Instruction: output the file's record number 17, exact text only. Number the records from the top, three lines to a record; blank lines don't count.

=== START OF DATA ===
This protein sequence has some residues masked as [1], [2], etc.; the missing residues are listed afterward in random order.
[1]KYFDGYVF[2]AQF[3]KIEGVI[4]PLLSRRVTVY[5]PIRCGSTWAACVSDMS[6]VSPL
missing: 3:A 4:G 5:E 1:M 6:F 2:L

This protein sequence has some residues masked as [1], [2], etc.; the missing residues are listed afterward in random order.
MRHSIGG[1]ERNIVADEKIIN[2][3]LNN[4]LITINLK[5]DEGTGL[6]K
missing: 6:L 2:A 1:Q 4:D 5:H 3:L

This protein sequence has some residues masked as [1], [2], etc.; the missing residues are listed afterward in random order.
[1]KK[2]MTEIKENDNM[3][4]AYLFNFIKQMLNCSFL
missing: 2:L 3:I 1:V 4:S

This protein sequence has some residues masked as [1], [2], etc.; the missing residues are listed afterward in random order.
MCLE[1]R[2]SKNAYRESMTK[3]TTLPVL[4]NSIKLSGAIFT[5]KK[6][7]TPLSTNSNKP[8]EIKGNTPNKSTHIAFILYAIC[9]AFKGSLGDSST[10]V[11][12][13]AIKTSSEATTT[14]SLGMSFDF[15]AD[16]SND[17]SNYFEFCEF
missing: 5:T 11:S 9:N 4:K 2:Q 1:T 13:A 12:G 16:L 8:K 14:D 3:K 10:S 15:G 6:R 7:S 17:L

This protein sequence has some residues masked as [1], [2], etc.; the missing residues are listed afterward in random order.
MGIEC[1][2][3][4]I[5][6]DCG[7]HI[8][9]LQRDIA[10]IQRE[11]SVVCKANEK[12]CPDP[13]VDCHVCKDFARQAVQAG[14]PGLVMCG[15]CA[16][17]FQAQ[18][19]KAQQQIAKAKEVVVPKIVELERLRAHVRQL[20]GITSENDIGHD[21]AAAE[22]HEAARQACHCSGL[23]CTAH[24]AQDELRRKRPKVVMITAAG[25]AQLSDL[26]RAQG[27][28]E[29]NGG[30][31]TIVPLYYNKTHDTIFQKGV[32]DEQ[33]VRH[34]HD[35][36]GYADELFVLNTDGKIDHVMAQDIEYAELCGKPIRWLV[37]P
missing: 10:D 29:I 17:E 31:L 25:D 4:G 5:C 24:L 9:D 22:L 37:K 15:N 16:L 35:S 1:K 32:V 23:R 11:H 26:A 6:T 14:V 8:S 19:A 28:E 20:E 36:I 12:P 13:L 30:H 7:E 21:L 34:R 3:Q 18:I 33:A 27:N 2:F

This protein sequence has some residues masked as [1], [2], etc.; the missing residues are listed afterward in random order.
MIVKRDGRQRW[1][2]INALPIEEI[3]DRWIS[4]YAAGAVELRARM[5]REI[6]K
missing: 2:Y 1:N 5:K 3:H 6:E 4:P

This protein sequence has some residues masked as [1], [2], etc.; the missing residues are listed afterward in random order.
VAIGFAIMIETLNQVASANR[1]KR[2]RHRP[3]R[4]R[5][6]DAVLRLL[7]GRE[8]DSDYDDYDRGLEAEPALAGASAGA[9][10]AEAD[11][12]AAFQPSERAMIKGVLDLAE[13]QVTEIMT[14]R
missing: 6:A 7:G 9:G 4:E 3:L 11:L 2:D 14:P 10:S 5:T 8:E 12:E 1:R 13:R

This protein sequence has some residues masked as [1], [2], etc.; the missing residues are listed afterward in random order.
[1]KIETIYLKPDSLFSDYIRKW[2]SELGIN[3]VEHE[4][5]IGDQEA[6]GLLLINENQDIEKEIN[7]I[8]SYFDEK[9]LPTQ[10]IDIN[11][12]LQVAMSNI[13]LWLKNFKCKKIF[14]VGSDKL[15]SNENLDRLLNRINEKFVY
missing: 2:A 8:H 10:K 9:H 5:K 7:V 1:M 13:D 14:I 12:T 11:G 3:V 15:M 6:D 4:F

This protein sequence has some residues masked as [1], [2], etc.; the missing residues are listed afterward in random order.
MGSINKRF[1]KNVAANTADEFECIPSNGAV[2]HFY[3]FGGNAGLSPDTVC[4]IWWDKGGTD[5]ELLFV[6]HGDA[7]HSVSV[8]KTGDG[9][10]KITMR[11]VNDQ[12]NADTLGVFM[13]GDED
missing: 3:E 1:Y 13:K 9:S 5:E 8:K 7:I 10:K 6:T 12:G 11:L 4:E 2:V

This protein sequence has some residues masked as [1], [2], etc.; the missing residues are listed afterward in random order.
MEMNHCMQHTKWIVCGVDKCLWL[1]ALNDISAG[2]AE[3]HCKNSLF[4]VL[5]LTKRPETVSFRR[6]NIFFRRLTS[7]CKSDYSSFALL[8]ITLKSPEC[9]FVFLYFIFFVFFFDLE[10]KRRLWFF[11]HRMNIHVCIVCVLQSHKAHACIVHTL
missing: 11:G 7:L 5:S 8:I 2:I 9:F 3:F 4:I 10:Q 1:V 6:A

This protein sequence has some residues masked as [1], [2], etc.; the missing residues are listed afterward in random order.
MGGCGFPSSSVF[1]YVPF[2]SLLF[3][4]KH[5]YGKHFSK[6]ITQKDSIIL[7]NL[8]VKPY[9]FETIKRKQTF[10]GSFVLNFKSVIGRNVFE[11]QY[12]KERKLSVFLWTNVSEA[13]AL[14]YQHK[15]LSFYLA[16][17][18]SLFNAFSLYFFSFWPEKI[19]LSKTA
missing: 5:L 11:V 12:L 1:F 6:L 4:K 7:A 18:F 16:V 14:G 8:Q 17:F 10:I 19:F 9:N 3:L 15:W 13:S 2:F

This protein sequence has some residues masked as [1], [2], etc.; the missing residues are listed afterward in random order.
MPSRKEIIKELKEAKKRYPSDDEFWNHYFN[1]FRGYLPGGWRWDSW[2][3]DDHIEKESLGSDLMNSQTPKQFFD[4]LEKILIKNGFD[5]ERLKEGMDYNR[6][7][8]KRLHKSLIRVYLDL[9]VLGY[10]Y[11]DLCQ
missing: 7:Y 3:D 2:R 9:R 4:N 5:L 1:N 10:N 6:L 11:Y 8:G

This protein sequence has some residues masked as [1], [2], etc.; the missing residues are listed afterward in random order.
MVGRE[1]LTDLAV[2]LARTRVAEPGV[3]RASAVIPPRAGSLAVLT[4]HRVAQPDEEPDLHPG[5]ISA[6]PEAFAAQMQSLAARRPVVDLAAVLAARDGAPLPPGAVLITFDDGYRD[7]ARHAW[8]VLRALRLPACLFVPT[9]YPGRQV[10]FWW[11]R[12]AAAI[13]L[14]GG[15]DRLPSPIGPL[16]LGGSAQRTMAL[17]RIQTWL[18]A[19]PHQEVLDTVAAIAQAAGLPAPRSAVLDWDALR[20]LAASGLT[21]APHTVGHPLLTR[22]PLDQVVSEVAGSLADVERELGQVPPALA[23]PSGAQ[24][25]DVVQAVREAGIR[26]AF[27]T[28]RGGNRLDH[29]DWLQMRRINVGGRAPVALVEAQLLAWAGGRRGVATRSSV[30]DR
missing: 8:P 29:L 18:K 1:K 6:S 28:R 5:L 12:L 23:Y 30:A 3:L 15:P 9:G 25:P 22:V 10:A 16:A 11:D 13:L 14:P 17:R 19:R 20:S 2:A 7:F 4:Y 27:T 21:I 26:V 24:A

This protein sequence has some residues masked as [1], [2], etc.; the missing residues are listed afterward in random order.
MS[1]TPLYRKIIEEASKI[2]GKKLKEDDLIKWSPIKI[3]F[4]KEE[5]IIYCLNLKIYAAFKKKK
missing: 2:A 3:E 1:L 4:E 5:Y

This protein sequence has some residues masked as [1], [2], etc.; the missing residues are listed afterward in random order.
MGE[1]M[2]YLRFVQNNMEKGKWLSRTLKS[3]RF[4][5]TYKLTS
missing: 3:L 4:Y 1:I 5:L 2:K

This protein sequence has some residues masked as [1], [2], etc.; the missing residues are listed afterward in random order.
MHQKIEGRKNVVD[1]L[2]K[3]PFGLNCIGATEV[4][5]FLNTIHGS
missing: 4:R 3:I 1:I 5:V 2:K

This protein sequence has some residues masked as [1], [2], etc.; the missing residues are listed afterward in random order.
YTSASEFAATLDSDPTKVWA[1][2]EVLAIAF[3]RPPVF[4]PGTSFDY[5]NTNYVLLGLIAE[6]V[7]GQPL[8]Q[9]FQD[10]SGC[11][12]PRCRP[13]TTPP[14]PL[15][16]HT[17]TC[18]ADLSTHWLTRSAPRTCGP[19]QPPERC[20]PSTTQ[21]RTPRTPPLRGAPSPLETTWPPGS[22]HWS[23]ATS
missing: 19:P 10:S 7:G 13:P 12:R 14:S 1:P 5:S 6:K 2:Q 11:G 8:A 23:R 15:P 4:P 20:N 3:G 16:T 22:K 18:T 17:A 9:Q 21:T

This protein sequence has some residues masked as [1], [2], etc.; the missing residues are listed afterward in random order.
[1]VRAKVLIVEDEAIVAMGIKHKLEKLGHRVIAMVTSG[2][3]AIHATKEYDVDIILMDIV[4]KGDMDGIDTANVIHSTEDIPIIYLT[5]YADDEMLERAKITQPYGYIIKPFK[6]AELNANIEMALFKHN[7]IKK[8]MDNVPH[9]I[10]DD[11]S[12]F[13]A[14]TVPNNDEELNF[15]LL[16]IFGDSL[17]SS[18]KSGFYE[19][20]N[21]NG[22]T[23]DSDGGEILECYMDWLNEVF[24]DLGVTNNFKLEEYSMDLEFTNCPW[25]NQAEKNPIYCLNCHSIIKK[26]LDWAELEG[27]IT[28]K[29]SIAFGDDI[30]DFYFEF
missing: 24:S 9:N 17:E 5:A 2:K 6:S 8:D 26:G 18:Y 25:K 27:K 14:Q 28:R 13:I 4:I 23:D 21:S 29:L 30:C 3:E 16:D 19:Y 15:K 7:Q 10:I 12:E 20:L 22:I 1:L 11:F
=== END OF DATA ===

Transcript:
This protein sequence has some residues masked as [1], [2], etc.; the missing residues are listed afterward in random order.
YTSASEFAATLDSDPTKVWA[1][2]EVLAIAF[3]RPPVF[4]PGTSFDY[5]NTNYVLLGLIAE[6]V[7]GQPL[8]Q[9]FQD[10]SGC[11][12]PRCRP[13]TTPP[14]PL[15][16]HT[17]TC[18]ADLSTHWLTRSAPRTCGP[19]QPPERC[20]PSTTQ[21]RTPRTPPLRGAPSPLETTWPPGS[22]HWS[23]ATS
missing: 19:P 10:S 7:G 13:P 12:R 14:S 1:P 5:S 6:K 2:Q 11:G 8:A 23:R 15:P 4:P 20:N 3:G 16:T 22:K 18:T 17:A 9:Q 21:T